use of renewable energy and environmentally friendly technologies;
• The rest of the proceeds may be used for various projects, which can
not achieve quantifiable emission reductions, such as various climate
change measures that promote awarness, education, aid to
developing countries, etc.
Special Programme for Climate
Change
Ministry of Environment-
Types of
projects and
mainstream
directions
selected
Annual estimates
approved
Potencial of
GHG
reductions
Climate change division
Governmental
policy priority
areas
Requirements
of the Buyers
Annual Estimates- Greening Plans
Environment
al Commitee
of the
Parliament
National Climate
change
committee
Reports to
both of
institutions
Ministry of Environment and LEIF
Administration
of CCSP
Investment
holding
company
banks
Disburstmen
t of finances
Grants
Soft loans
Ministry of Environment
Capital
investment
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Financial model of CCSP
Type
Applicant
Grants
Operators not
engaged in any
commercial
acvitities
Soft loans
Operators,
engaged in
commercial
activities
Operators, engaged in
commercial activities
Max 5 mln. Lt.
Max 80% total amount
Min GHG reductions – 2kg
CO2 per 1 Lt.
Max 1,5 mln. Lt
Max 80% of total amount
Min GHG reductions – 2kg
CO2 per 1 Lt.
Project
implementation
period
12/18/36 months
Delivery- 3+years
Additional costs
-
max 3% administrative
bank fee
Size
Other
considerations
Implementation of governmental
Financial injection to the
policy priorities and financial aid to
soft loan system of
non-comercial sector Ministry ofenvironmental
Environmentprojects
Capital
investment
Business entities and
companies
unlimited
Max 50% of shares
Min GHG reductions – 2kg
CO2 per 1 Lt.
Investment period 2.-5 years.
Fund operation period- 7.+2
years.
max 3% investment holding
company fee
Higher risks
Biggest financial return
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Annual Estimate for 2011
• 80 mln. Lt for financing the acquisition of
environmentally friendly public transport,
mainly buses
• Greening Plan is currently being drafted,
which sets out the requirements for
participants in the tender and technical
specifications of vehicles
CNG benefits in transportation
- In the urban environment it is possible to achieve maximum reduction of
GHG emissions and air pollution by introducing new advanced buses that
operate on alternative fuels.
- In many cities compressed natural gas (CNG) powered buses have proven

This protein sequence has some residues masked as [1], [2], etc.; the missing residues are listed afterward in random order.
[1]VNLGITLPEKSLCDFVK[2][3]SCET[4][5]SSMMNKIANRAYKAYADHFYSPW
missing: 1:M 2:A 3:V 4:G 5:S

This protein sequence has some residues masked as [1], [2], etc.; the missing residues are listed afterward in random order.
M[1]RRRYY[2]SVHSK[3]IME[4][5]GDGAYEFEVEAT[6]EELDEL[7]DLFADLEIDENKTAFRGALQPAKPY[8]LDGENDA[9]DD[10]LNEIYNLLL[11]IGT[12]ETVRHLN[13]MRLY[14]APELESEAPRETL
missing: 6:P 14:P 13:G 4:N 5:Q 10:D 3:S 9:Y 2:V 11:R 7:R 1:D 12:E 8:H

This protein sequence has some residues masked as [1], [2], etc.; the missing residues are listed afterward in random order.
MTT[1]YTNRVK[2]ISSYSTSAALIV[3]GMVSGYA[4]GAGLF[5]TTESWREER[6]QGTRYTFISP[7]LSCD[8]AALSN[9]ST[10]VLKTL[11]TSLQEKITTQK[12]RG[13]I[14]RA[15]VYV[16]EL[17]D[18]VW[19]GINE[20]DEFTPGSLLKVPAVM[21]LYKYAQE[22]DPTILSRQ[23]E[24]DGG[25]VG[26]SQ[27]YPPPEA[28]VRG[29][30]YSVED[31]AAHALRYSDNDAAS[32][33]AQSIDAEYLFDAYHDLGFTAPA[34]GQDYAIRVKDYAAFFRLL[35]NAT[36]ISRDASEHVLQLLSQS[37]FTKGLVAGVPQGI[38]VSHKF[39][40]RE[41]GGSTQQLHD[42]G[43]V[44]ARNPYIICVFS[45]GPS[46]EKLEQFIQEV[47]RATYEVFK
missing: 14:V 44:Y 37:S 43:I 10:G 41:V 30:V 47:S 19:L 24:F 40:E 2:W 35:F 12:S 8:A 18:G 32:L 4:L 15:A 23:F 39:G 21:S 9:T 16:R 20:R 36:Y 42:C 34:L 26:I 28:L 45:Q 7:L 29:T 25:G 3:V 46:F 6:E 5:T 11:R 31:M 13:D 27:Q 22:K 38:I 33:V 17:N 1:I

themselves as reliable and environmentally friendly technology which has
lower CO2 emission rates compared to conventional diesel fuel powered buses
(around 7% less), specially considering the complete fuel cycle from well-towheel.
- CNG buses generate much less other air pollutant residues such as carbon
monoxide and solid particles or NOx. If an Internal Combustion Engine
running on CNG is combined with a regenerative braking system and an
electrical motor together (EV BUS) with a plug-in system to connect it to the
grid (EV Plug-in BUS), the bus can achieve fuel consumption reductions up to
35% with equivalent CO2 emission reductions.
Hybrids
Under the Greening Plan with the AAUs buyer, it
is specified to also purchase a number of hybrid
buses, using compressed natural gas and electricity,
to promote the use of such vehicles in the country.
The Expert Group on Transport Fuels, which
provides expert advice to the European
Commission, has notified:
“Liquid natural gas, or compressed natural gas
offers great advantage because of its liquid nature,
providing much higher energy density as well as
lower price” . Furthermore, according to the Future
Transport Fuels report, provided by the expert
group on January 2011, it is said that such support
schemes as the economic purchase incentives
should be encouraged. And both CNG and
especially electricity powered vehicles and their
infrastructure should become substitution for oil in
road transport.
Thank you 
Julija Kuklytė
Chief desk officer of Climate Change and Hidrometeorology Division at
the Ministry of Environment
[email protected]
tel.: +37052663504